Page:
It seems as though every Monday and Thursday someone is writing an article or a book in an attempt to answer the question, “Why be Jewish?”
This speaks to the pressure to assimilate, on the one hand, and the desire to preserve Judaism and the Jewish people, on the other. So it is that some feel the need to justify their own and others’ Jewish identities.
One of the most effective answers to this question is found in this week’s Torah portion, Kedoshim, which begins with the injunction: “You shall be holy, for I, the Eternal your God, am holy.” (Lev. 19:2)
However, first the term “holy” must be unpacked. What exactly does it mean?
One level of meaning when translating the root Kuf, Dalet, Shin, is separate. Just as each individual is separate from every other individual, so, too, can peoples be separate from other peoples. This can be accomplished with physical boundaries, designed to keep others out. Boundaries, both individual and national, maintain integrity and identity. However, this type of boundary does not justify a particular identity.
Individuals and peoples can maintain a separation through rituals, religious and otherwise. Fireworks on July 4, turkey dinners on Thanksgiving, reciting the Pledge of Allegiance and singing the National Anthem are rituals that bind citizens of the United States together and separate them from other nationalities. Shabbat observance, holy days, dietary laws and liturgy are rituals that bind Jews together and separate us from others.
These actions, in and of themselves, however, do not justify either an American identity, in the former case, or a Jewish identity, in the latter.
While Kedoshim certainly lists a few ritual means by which the Israelites are to demonstrate their holiness, many of the other means involve relationships with others. Refraining from gleaning one’s fields or picking one’s vines without leaving something for the poor, stealing, cheating, lying, oppressing others, withholding wages from employees, cursing the deaf, placing a stumbling block before the blind are a few of the means by which the Torah indicates that we can demonstrate holiness. We can distinguish ourselves, set ourselves apart through our actions. Treating everyone with whom we come into contact as someone within whom is implanted a spark of the Divine leads to holiness.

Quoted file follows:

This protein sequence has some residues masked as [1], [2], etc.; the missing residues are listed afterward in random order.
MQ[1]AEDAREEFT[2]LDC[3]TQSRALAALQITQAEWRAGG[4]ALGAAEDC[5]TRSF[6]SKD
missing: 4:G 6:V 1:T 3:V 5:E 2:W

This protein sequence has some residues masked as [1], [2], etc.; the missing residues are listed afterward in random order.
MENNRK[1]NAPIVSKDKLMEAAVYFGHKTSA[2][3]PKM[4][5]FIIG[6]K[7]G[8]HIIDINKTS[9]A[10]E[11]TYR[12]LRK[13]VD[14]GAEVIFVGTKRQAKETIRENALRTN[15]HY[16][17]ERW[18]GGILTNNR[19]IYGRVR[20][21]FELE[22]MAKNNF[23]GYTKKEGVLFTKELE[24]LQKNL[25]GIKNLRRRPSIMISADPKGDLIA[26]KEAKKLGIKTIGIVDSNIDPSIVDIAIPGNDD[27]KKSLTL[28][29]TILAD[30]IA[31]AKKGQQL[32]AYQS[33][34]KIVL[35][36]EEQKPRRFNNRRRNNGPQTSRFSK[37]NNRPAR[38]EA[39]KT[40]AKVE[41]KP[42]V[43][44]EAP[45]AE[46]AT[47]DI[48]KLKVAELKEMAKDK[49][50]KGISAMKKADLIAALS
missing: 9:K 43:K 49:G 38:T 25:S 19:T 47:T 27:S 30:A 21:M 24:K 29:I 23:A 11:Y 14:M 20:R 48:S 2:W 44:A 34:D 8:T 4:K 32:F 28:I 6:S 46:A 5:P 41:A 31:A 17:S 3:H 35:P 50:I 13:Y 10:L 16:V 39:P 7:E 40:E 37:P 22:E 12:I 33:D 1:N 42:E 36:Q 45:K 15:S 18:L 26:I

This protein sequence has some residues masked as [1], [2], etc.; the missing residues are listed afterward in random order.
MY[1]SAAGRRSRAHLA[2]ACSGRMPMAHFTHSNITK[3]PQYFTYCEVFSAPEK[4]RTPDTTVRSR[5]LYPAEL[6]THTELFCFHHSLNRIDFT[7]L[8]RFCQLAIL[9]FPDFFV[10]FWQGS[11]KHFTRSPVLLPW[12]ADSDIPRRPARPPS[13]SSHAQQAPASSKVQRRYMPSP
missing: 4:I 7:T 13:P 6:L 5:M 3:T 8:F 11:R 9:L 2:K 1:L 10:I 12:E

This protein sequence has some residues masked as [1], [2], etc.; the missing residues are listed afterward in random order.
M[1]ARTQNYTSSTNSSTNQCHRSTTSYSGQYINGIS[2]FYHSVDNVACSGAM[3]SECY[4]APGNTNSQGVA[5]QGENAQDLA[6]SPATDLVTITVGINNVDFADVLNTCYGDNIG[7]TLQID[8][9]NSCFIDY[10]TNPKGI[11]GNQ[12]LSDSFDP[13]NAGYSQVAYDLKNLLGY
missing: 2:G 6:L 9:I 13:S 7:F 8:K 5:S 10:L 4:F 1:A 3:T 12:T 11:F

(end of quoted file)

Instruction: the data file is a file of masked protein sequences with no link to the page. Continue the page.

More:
Why be Jewish? Because it is a means by which we Jews can become holy; live holy, meaningful lives; and emulate the Divine.
It is not through boundaries that we answer the question; it is not solely through rituals, either. We become a holy people — holy individuals — when we act not only according to the law but also in an ethical, moral manner.
Ideally, the inspiration for this comes from our rituals, from our Torah, from our traditions and from our prayers. Prayer, especially, though not exclusively, challenges us to become that for which we pray: stewards of Creation, loving students and teachers of Torah, redeemers of the oppressed, the enslaved and the downtrodden. Kashrut, with its concern for the manner in which animals are treated, elevates not only the consumption of animals for food but the treatment of all creatures, including our fellow human beings.
Why be Jewish? In order to elevate every element of life to a higher plane, to live an ethical, moral life and to care for others in a manner by which we would want to be cared.
Rabbi Josef A. Davidson, affiliated with Congregation B’nai Amoona, is retired and is a member of the St. Louis Rabbinical and Cantorial Association, which coordinates the weekly d’var Torah for the Jewish Light.